New York as a centre was dead from the neck upwards yesterday, with the Street of Dreams virtually as square with nothing to do! One interesting nugget of information transpired recently – data on IPOS in the US. In 1999 and 2000 there were 500 IPOS in each year with a pop of an average of 50% (premium on first day’s trading). So far this year in the US there have been 250 IPOS. Another 80 are due in the next couple of months. The average pop for those already brought to the market is 14%.

Wimbledon dominated proceedings yesterday. The FTSE closed down 24 points at 6800. It was hard to get enthusiastic about anything. Punters watched Shire and energy stocks and some mining stocks, which acme off the boil. Sainsbury decided to enter the unrewarding price war in the wake of Morrison’s antics, in the hope of reclaiming some market share. The fire at ASOS’S warehouse hardly damaged its share price, which has fallen 60% in recent months. Eircom served notice that it is preparing for a €1 billion float. We all noted with interest that France is not far away from going back in to recession.

I notice that some hacks are starting to give Mark Carney some stick over his interest rate and mortgage policies. I think this is unfair. You cannot give a job to a hunting dog and then start barking yourself. With growth looking fragile all around us, to raise interest rates and curb mortgage applications too aggressively would, in my opinion be folly. Let the main man and his committee get on with his job! No doubt he will make his views clear at the TSC this morning.

Challenger banks should be aided in their attempts to rival established high street players by effectively forcing public sector bodies to deposit funds with them, a report by the industry’s main lobbying group will say this week – so Sky’s Mark Kleinman inform us. Kleinman is just the messenger – don’t blame him – but the message, with respect, is just rubbish! Advice cannot be proffered as to who should receive deposits etc. These challenger banks have to earn their own spurs and no one must ever accord any favouritism.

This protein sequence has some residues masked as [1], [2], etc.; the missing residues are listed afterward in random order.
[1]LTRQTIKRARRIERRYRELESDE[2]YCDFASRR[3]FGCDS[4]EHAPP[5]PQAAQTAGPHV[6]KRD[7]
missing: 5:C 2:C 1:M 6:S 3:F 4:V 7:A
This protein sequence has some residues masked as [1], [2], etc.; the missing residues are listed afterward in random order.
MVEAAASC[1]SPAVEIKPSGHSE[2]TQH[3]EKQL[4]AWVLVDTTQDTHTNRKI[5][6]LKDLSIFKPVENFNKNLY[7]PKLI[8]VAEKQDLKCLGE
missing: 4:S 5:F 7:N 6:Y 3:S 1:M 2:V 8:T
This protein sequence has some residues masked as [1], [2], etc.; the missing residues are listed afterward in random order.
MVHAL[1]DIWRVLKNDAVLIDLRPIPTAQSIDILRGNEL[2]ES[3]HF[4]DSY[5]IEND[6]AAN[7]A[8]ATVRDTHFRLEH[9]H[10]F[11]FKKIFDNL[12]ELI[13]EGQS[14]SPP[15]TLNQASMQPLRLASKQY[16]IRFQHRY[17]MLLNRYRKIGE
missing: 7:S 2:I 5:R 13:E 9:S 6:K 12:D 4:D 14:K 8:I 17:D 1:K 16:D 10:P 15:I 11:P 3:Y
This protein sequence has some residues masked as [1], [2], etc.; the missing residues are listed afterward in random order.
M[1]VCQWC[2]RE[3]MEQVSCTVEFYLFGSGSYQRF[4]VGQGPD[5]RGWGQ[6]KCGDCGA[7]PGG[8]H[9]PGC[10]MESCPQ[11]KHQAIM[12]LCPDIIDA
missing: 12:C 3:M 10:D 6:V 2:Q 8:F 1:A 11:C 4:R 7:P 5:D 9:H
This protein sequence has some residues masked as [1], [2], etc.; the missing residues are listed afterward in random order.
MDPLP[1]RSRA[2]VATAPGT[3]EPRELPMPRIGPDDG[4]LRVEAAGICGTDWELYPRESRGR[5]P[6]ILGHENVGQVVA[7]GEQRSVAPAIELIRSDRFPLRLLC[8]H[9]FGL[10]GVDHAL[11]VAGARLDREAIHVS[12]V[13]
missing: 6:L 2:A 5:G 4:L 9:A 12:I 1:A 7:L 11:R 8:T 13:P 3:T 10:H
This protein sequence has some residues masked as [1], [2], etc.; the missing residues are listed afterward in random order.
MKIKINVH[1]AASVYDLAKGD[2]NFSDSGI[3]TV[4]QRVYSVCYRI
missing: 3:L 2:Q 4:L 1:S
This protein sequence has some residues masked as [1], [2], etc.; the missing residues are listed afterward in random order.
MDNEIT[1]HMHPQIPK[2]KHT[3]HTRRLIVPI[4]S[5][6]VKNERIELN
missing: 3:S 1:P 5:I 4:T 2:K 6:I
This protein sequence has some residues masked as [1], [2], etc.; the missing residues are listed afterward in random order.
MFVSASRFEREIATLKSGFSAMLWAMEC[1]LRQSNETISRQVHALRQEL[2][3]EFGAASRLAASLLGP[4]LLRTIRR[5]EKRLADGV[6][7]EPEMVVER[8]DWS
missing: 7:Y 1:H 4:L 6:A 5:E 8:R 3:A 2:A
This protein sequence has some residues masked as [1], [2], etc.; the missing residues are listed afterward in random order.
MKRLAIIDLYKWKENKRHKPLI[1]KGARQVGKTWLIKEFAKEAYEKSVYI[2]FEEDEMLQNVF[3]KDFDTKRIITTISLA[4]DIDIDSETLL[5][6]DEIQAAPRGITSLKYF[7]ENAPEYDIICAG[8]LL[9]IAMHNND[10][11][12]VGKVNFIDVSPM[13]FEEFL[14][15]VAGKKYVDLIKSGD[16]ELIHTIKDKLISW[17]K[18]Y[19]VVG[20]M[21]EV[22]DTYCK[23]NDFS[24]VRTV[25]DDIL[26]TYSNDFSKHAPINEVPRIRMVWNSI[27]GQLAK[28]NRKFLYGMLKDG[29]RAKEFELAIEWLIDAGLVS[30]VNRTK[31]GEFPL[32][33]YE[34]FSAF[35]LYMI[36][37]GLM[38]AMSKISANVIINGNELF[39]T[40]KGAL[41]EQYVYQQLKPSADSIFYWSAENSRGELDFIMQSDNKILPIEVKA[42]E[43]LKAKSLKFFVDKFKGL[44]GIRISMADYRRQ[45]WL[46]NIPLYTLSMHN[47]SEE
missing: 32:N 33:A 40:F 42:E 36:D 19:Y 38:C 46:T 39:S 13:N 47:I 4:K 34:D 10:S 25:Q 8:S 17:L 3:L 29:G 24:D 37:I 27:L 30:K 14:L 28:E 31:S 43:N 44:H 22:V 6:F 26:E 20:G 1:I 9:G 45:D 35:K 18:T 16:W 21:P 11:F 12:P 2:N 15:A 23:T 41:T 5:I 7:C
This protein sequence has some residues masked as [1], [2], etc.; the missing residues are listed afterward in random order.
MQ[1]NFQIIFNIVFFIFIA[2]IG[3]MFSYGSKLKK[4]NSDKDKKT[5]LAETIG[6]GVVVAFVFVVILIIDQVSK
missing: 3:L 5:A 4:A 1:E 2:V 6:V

There was a well-researched piece in the Independent on the possibility that the £22 billion fines and costs incurred by the banks for miss-selling of PPI could be usurped by litigation on interest rate misdemeanours. It’s a good article but there is more than a degree of hysteria about the cost. Transgression must be dealt with, but the FCA is a sensible and pragmatic body. It will need to be with FX fixing litigation waiting in the wings. Otherwise anarchy stares us in the face! As for Lloyds Banking Group’s sale of the taxpayers’ 25% remaining stake, well that may have to wait a few months awaiting the outcome of the FCA’s findings.

These are David Buik’s personal views

Twitter – @truemagic68 David Buik

Market Commentator D +44 (0)20 7886 2775Panmure Gordon & Co
One New Change | London | EC4M 9AF | United Kingdom

http://www.panmure.com